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Single-molecule 3D imaging of human plasma intermediate-density lipoproteins reveals a polyhedral structure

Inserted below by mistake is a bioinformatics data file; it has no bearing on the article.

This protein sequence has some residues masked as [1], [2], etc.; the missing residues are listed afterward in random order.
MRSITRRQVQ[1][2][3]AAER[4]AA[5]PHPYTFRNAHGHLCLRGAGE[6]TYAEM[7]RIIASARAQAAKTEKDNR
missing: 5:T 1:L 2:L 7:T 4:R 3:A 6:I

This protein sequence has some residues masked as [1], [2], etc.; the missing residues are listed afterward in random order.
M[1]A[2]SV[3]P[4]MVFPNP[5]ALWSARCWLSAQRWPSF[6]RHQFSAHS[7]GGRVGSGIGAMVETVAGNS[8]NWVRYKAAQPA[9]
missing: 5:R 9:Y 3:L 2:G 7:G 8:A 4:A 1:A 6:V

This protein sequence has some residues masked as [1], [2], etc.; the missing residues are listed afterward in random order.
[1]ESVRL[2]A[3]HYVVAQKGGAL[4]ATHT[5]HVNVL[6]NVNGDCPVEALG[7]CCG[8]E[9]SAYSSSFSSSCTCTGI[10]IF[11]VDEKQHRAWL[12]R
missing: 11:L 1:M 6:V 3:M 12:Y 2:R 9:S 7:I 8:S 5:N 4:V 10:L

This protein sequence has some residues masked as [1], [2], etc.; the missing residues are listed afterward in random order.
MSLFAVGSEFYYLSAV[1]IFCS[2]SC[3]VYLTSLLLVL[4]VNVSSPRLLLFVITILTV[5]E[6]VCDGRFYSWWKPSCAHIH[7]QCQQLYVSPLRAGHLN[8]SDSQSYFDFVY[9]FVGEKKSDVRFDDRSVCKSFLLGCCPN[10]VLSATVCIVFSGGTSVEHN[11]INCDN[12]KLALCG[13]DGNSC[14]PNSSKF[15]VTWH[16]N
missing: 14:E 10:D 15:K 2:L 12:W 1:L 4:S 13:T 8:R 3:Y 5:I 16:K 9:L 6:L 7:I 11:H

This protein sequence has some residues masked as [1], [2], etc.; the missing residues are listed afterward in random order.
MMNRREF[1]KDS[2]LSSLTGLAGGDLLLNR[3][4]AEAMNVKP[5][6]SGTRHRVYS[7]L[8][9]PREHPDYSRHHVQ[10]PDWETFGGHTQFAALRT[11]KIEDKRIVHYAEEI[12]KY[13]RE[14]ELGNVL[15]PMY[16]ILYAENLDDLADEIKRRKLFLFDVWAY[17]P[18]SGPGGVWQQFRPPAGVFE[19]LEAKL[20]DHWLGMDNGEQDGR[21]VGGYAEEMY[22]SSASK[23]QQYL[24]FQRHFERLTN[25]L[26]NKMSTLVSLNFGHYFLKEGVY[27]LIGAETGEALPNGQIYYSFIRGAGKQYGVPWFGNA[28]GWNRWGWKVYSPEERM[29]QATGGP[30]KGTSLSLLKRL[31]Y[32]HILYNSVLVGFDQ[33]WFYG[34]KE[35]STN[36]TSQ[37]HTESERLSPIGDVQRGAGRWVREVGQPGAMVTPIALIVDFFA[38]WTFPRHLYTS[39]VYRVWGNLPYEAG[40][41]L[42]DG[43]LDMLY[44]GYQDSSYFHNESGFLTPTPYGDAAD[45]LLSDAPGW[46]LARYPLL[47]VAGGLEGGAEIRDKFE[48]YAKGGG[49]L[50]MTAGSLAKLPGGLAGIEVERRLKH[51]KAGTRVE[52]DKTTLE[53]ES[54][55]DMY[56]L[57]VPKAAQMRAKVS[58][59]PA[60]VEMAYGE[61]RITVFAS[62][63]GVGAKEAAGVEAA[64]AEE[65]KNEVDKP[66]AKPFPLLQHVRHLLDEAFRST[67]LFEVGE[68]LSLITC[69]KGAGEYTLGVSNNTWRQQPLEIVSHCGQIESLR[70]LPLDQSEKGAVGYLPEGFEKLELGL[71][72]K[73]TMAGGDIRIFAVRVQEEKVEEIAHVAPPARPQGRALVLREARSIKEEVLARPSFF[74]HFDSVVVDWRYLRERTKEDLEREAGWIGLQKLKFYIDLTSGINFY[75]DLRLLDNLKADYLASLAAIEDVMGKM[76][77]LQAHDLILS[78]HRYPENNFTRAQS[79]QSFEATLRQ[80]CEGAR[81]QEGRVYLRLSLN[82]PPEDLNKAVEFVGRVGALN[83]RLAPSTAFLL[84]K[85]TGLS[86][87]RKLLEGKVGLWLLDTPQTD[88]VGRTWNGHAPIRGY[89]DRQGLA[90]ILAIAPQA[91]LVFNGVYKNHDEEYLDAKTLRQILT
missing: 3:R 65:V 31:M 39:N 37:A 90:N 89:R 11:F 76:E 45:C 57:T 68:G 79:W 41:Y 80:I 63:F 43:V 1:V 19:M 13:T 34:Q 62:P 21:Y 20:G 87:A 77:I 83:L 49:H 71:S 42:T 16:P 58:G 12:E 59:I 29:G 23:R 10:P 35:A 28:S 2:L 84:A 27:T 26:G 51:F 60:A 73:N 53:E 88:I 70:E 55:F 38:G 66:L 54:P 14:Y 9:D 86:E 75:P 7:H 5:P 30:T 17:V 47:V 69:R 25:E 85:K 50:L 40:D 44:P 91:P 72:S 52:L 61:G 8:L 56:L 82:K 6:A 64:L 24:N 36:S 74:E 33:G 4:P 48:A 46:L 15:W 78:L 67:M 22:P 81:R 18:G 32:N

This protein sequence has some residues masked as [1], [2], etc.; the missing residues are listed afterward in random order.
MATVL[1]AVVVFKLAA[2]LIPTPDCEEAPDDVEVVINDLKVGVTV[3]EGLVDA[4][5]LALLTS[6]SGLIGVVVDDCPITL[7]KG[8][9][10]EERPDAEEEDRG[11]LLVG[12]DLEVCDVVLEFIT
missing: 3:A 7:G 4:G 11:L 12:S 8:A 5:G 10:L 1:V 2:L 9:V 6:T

Intermediate-density lipoproteins (IDLs), the remnants of very-low-density lipoproteins via lipolysis, are rich in cholesteryl ester and are associated with cardiovascular disease. Despite pharmacological interest in IDLs, their three-dimensional (3D) structure is still undetermined due to their variation in size, composition, and dynamic structure. To explore the 3D structure of IDLs, we reconstructed 3D density maps from individual IDL particles using cryo-electron microscopy (cryo-EM) and individual-particle electron tomography (IPET, without averaging from different molecules). 3D reconstructions of IDLs revealed an unexpected polyhedral structure that deviates from the generally assumed spherical shape model (Frias et al., 2007; Olson, 1998; Shen et al., 1977). The polyhedral-shaped IDL contains a high-density shell formed by flat surfaces that are similar to those of very-low-density lipoproteins but have sharper dihedral angles between nearby surfaces. These flat surfaces would be less hydrophobic than the curved surface of mature spherical high-density lipoprotein (HDL), leading to a lower binding affinity of IDL to hydrophobic proteins (such as cholesteryl ester transfer protein) than HDL. This is the first visualization of the IDL 3D structure, which could provide fundamental clues for delineating the role of IDL in lipid metabolism and cardiovascular disease.

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